Summer 2011 has been a bad season for cooking in New York City.
Record heat and humidity have kept Raphe and I cloistered in our sole air-conditioned room. We’ve filled our bellies (and emptied our wallets) with local Pakistani fare rather than heat up the apartment a tenth of a degree.
Oh, and did I mention the grad school applications? Those aren’t exactly conducive to kitchen bliss either. I have been slaving away on my personal statement and harassing college administrators for transcripts while Raphe has had to put up with my bad moods and periodic cursing at the computer.
Between the heat and the pressure the Kensington Kitchen has literally been a hot mess. Raphe has been the only culinary presence and he hates doing dishes more than I do. When we traded in a toasty 103 degrees for a downright chilly 90 degrees he roasted potatoes and braised chicken legs and sausage in white wine. When it finally cooled down to, oh, 85 degrees, he saw fit to roast a whole chicken and whip up some gravy. (Must be something from his early years in New Orleans kicking in.) Both times dishes sat for the rest of the week, until it was cool enough to spend more than 15 minutes in front of the sink. Neither time was I adventurous enough to photograph Raphe’s creations.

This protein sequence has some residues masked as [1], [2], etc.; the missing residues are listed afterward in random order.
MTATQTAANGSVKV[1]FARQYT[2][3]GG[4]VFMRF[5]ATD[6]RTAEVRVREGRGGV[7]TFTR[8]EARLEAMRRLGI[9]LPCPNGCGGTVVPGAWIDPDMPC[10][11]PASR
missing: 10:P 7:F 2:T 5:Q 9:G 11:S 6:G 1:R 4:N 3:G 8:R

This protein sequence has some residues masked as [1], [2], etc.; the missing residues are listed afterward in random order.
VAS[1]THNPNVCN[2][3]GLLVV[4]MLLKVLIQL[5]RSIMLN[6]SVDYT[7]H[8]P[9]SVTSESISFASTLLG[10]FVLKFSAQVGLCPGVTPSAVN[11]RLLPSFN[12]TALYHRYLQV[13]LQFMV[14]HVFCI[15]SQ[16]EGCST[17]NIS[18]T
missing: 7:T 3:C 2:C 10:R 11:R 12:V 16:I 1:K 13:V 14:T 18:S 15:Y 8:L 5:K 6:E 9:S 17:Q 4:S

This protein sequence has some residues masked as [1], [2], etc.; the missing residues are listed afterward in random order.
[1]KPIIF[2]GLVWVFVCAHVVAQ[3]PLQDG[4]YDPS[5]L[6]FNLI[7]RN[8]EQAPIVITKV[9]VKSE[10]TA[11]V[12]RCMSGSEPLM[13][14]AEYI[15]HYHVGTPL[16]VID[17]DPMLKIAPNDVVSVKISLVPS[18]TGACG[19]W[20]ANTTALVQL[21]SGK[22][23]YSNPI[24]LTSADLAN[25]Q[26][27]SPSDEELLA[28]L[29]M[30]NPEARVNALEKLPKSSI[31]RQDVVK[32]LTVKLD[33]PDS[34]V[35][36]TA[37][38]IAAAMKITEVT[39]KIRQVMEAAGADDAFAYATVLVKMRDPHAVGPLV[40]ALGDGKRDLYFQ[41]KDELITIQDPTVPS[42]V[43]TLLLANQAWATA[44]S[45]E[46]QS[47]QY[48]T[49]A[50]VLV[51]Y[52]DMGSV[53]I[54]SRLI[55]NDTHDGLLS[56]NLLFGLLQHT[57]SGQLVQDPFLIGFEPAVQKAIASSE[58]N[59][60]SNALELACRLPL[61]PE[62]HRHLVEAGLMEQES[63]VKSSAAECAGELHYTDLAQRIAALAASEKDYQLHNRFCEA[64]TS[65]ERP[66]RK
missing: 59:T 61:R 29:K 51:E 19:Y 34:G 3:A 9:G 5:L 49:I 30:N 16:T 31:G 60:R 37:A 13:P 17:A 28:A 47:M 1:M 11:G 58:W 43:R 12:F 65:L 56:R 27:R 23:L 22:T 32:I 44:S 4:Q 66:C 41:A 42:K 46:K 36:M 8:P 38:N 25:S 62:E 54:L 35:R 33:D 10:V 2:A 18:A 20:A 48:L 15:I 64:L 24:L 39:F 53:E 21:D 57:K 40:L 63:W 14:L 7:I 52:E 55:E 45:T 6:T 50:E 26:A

The good news is that half of the applications are in. The other half aren’t due until November 1st. Rain is returning to the Big Apple. I’m heading to Zamboanga City to eat my weight in mangoes. Raphe is heading to Seattle to relearn how to sleep without the AC hum in the background.
And when we get back we’re going cook up a storm.
In the mean time I present you with a no-cooking summertime recipe. Have patience: you’ll reap the benefits around Christmas.
- On cherries: any will do. We used sweet Bing cherries that were on sale nearby.
- On bourbon: use stuff that you’d mix. For us, that means Evan Williams, which is my bourbon of choice for baking.
makes two quarts
1 lb ripe cherries
Bourbon to cover (about a quart)
- Wash cherries well and remove stems. Leave pits.
- Fill two quart size jars about 3/4 full with cherries.
- Fill jars with bourbon.
- Place in a cool dark place (back of the refrigerator is good) for 5-6 months. Bourbon will take on a dark burgundy color.
- Open and enjoy both cherry bourbon and boozy cherries. Cherry bourbon is delicious neat, but can be mixed with Coke and in toddies. Boozy cherries are amazing when chopped up and added to brownies.